Sorry for smiling….

Recently, social media has been buzzing with the warning that the government will soon be using social media tracking to crack down on disability fraud.  I wouldn’t say this is surprising.  People have been spying on the disabled for years.  Growing up, I always heard how people “faked disability” to milk the system.  My family knew a few people who were on disability but only one of whom was “really disabled”. Honestly, I grew up thinking people who weren’t in wheelchairs must be faking their disability…..oh how I have grown.  I’ve learned the difference between knowledge and judgment.

An article that really got me was in Forbes:

“A new policy proposal by the Trump administration calls for the surveillance of disabled people’s social media profiles to determine the necessity of their disability benefits. The proposal, which reportedly aims to cut down on the number of fraudulent disability claims would, monitor the profiles of disabled people and flag content that shows them doing physical activities. When it comes down to it, the policy dictates that disabled people shouldn’t be seen living their lives for fear of losing vital financial aid and, possibly, medical care.

The administration has been working closely with the Social Security Administration in an effort to reduce false claims believing that social media holds a cache of information regarding eligibility of Social Security Disability Benefits. They believe that by monitoring the social media accounts of disability benefit recipients, they can root out false claims and reduce the overall amount of money spent on the programs” (for the complete article click here: (Forbes Magazine Online 4/15/19)

They can “root out false claims” by following someone who is on disability.  Now I will say, I am not on disability. I have many friends and family members who are currently on partial and/or full disability and most of them have social media presence.  Each and everyone looks very different from each other.  Some use mobility devices, some do not.  Some have a visible disability, some do not.  So I have to ask, what does disability look like?

Disability image
Photo Credit:  Council of Europe   http://bit.ly/2KUuwMD

Are only people in wheelchairs allowed to smile on social media from now on? What exactly constitutes someone “looking or acting disabled?” There is such a misconception regarding what qualifies as a disability, it’s mind boggling.  Everyone who is NOT disabled feels qualified to decide who is disabled and who is not.  I am not on disability, but I have a disability.  I, like many others who struggle with diseases/conditions that ravage our bodies, have a full life.  I have times when I am sad, struggling and down.  There are times when I do post photos of my swollen joints or the injectible drugs I have inject in my body.  Other times, I post photos of my travels, my dog, quirky things that happen during the day, my dog, food, books I’m reading, my dog, beautiful flowers, my dog & cats…. you get my point.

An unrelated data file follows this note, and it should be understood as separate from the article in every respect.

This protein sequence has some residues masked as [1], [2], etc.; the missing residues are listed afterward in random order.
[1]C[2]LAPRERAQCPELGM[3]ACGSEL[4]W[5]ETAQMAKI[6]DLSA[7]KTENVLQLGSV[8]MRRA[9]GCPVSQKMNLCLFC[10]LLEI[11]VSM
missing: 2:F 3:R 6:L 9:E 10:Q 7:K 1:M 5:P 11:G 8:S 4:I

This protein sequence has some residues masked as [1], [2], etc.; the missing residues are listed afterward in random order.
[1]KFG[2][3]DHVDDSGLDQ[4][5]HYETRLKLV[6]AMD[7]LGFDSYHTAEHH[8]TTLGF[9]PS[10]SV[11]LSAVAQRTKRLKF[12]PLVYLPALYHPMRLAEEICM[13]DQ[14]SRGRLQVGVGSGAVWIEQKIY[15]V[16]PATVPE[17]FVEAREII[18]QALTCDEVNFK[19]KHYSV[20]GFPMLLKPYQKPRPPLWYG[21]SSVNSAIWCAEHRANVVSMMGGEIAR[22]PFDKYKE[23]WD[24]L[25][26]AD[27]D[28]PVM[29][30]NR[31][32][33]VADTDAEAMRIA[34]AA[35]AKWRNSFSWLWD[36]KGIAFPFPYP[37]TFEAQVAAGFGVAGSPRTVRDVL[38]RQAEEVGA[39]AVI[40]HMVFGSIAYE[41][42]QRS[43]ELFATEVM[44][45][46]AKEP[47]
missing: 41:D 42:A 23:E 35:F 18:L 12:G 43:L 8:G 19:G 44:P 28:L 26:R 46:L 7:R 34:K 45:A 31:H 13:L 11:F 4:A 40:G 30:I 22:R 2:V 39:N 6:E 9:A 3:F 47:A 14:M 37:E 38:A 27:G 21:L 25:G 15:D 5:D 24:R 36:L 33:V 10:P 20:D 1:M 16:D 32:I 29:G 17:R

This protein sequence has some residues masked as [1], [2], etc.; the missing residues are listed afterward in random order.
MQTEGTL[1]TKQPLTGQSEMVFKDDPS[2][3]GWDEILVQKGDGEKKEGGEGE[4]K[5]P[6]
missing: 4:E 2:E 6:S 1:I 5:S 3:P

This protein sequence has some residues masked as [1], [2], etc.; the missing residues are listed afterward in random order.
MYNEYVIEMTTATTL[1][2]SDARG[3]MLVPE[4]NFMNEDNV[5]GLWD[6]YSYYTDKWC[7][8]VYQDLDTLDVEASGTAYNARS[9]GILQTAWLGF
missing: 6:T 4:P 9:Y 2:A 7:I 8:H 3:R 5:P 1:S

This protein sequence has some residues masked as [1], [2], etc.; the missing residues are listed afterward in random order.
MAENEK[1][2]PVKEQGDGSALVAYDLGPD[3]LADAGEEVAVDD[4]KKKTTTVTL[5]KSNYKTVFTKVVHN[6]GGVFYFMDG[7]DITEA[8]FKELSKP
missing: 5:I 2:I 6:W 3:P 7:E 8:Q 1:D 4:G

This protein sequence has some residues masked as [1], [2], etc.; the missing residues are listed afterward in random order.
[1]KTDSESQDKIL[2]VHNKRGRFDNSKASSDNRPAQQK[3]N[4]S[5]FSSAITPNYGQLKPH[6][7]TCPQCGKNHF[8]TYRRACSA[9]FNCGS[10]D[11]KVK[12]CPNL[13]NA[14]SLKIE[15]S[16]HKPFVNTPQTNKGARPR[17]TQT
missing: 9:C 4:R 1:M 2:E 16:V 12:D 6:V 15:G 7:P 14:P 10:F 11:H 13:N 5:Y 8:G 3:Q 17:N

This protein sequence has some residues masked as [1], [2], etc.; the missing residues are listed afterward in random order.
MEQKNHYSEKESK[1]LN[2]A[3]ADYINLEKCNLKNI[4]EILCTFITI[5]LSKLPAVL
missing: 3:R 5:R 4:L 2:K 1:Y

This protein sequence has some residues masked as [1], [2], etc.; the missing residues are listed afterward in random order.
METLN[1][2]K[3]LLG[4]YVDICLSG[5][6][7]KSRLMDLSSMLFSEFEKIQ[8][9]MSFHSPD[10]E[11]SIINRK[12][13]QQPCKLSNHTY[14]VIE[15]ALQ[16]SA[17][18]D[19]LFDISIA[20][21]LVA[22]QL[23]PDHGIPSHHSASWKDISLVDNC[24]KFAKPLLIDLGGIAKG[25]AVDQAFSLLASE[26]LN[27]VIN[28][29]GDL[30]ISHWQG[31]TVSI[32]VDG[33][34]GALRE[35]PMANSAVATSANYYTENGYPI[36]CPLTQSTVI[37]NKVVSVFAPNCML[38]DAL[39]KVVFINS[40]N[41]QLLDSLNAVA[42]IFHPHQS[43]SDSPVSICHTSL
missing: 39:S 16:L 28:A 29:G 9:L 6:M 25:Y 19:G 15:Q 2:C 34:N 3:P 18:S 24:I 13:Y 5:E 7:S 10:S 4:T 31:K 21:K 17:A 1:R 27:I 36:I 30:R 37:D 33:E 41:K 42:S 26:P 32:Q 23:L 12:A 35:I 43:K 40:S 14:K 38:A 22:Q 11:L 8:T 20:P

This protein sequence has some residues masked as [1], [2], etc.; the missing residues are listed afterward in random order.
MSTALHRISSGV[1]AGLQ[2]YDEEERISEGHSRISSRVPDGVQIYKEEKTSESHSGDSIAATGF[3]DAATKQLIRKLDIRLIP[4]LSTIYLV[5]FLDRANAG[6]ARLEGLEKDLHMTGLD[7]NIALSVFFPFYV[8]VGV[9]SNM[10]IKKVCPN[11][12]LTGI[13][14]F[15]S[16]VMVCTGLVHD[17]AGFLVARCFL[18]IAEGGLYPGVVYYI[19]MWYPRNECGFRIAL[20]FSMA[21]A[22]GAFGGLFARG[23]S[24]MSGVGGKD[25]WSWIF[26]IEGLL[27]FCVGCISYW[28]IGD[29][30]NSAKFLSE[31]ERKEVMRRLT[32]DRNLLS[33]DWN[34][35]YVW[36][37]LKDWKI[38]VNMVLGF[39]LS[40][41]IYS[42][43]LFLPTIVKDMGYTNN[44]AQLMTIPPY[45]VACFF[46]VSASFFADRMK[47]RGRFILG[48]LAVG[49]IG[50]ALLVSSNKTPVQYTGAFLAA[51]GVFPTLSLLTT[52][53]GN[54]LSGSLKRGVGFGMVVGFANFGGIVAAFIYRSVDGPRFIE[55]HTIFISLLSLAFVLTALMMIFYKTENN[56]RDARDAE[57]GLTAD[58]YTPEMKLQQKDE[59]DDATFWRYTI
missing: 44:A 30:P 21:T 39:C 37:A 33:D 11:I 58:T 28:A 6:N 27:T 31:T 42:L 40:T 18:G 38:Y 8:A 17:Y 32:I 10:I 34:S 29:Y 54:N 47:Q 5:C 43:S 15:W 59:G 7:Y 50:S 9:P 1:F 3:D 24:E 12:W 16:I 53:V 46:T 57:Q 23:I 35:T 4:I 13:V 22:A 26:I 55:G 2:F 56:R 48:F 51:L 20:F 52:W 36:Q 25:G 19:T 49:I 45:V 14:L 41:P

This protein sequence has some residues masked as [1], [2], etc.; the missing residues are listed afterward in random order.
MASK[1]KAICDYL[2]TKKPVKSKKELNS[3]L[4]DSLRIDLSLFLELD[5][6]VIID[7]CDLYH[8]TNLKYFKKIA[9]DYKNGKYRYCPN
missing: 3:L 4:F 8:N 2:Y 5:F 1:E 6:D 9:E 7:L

Being disabled doesn’t mean you can’t do some light yard work or carry groceries.  It means you an do those things then you suffer the consequences by losing 2-3 days of functioning afterwards.

Although I am not disabled, I never post the reality of my life with autoimmune arthritis in full.  I believe research has shown that most people only post the positives in their life on facebook anyways.  I looked back at my posts and related them to what is going on in my life….It’s official.  I lie about, or hide my reality, instead of sharing it with my friends and family.

-I switched to a new biologic drug.  The first 2 months was so painful that I wanted to die. When I finally took my 2nd dose, I began to see some relief…..then I broke my foot.

This is what I posted on Social Media:blog1

-I broke my foot on a Thursday walking out of work.  My gut is that in trying to motivate a kid to participate in our group, I took a dare and did the Fortnite dances for him.  It wasn’t pretty and I’m fairly sure that I did something that gave out the next day as I went to walk down some steps.  I was petrified that my screws/plates in my ankle broke free. Nope jut fractured my 5th metatarsal bone.

I posted this on facebook:img_4004-2

-Two days after I broke my foot, I found out my dad choked while eating dinner at a restaurant.  He ended up having a mild heart attack and ended up with aspiration pneumonia.  I was non-weight bearing and struggling to move, so I was unable to get to him.  I felt like a horrible daughter living two hours away.

This was my social media post: img_4002

-I had to stop working my two part time jobs while trying to recover.  I use that money to pay for Georgia’s medical needs.  I was panicking about how I was going to make ends meet.

I posted this:img_4005

-I struggled for the next two months by not weight bearing….and I cheated a lot.  My autoimmune diseases began kicking my ass in unison.  My thyroid combined with peri menopause is making my hair fall out.  It’s so thin now and a little horrifying to take a shower and then be covered in strands all down my body.  My arthritis continued to flare and exhaustion was my best friend.  Depression raised it’s head again and I became so very sad.